Iran has resisted all efforts by the IAEA to cooperate and fully reveal its nuclear programs, providing what is known as both a correct and complete nuclear declaration, a necessary step in the IAEA process of determining that Iran’s nuclear program is peaceful. Nonetheless, the IAEA has accumulated a large body of evidence that Iran is hiding nuclear materials and activities associated with its nuclear weapons program. In the last few years, the IAEA has discovered undeclared nuclear materials and activities at four sites in Iran: three called Marivan, Varamin, and Lavisan-Shian, are linked to facilities and activities of the Amad Plan and the fourth, Turquz-Abad, with current-day storage of Amad equipment and material. These discoveries are the tip of the iceberg of Iran’s nuclear weaponization capabilities, many kept intact after Amad’s halt. These capabilities collectively represent decades of accumulated equipment, knowledge, and experience, including the preservation of the extensive activities and accomplishments of the Amad Plan.
- Rather than a traditional nuclear weapons program, Iran threatens the world with a program ready to produce nuclear weapons “on-demand.” Its readiness program poses a difficult challenge to the international community and the International Atomic Energy Agency (IAEA).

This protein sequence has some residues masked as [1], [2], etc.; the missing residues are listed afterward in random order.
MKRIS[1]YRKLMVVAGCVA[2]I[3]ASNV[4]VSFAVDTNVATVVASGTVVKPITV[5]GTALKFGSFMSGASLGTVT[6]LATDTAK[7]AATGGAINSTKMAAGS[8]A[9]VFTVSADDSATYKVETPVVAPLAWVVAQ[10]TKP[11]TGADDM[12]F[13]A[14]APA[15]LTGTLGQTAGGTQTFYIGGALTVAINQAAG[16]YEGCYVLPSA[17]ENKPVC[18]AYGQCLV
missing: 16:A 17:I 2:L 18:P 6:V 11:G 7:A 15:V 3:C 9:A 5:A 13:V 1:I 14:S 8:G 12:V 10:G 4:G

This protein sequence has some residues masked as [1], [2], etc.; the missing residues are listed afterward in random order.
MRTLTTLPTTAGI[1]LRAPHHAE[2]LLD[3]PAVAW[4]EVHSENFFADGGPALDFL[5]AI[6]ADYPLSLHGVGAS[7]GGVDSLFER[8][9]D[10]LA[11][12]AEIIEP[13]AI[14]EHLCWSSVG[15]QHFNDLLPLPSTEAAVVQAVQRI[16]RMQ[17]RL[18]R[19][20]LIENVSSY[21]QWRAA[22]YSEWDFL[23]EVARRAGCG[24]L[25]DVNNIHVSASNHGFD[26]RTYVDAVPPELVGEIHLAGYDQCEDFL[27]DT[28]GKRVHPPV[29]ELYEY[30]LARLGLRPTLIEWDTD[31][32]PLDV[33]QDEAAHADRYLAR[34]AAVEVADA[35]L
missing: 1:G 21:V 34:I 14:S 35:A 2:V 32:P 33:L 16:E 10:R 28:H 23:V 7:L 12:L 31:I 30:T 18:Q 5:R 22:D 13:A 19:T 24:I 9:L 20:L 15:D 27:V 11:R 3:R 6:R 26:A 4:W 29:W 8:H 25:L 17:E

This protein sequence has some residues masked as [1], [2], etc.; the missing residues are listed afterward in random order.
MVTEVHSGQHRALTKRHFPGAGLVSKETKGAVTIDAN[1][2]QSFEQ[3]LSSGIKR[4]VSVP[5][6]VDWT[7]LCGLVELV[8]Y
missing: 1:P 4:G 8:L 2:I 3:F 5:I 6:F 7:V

- Due to its past, large-scale nuclear weapons program, called the Amad Plan, Iran has a readiness program with less need for secret nuclear weapon development activities. Iran has advanced its nuclear weapons readiness under civilian nuclear and military non-nuclear cover projects. Using a civilian cover, Iran has in recent years successfully produced highly enriched uranium (HEU) and near HEU metal.
- Understanding the pace of Iran building nuclear weapons matters, in particular, for designing strategies against Iran moving to construct them.
- A common fallacy is Iran would require 90 percent HEU, more commonly called weapon-grade uranium, to build nuclear explosives. Although Iran’s nuclear weapons designs have focused on 90 percent HEU and likely prefer that enrichment, modifying them for 60 percent HEU would be straightforward and well within Iran’s capabilities. 60 percent suffices to create a relatively compact nuclear explosive; further enrichment to 80 or 90 percent is not needed. According to the International Atomic Energy Agency (IAEA), 41.7 kg of 60 percent enriched uranium (uranium mass) is a significant quantity, which the IAEA defines as the “approximate amount of nuclear material for which the possibility of manufacturing a nuclear explosive